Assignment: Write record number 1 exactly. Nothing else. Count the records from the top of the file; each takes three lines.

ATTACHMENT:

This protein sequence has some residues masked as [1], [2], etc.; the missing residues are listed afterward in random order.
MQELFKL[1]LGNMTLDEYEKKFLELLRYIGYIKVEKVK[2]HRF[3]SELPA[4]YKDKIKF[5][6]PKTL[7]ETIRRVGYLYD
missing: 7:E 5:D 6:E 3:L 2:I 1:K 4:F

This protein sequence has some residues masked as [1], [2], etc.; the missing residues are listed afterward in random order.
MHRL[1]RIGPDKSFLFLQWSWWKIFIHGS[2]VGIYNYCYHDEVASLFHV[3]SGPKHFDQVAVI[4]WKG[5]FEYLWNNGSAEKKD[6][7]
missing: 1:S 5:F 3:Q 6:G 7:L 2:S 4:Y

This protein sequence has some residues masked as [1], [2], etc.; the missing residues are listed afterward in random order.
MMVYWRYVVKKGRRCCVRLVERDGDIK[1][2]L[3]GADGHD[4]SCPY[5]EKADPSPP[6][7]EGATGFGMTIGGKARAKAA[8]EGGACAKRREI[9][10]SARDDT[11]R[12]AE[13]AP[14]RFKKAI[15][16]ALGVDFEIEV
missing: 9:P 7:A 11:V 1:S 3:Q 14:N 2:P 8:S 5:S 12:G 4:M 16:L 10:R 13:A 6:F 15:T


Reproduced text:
This protein sequence has some residues masked as [1], [2], etc.; the missing residues are listed afterward in random order.
MQELFKL[1]LGNMTLDEYEKKFLELLRYIGYIKVEKVK[2]HRF[3]SELPA[4]YKDKIKF[5][6]PKTL[7]ETIRRVGYLYD
missing: 7:E 5:D 6:E 3:L 2:I 1:K 4:F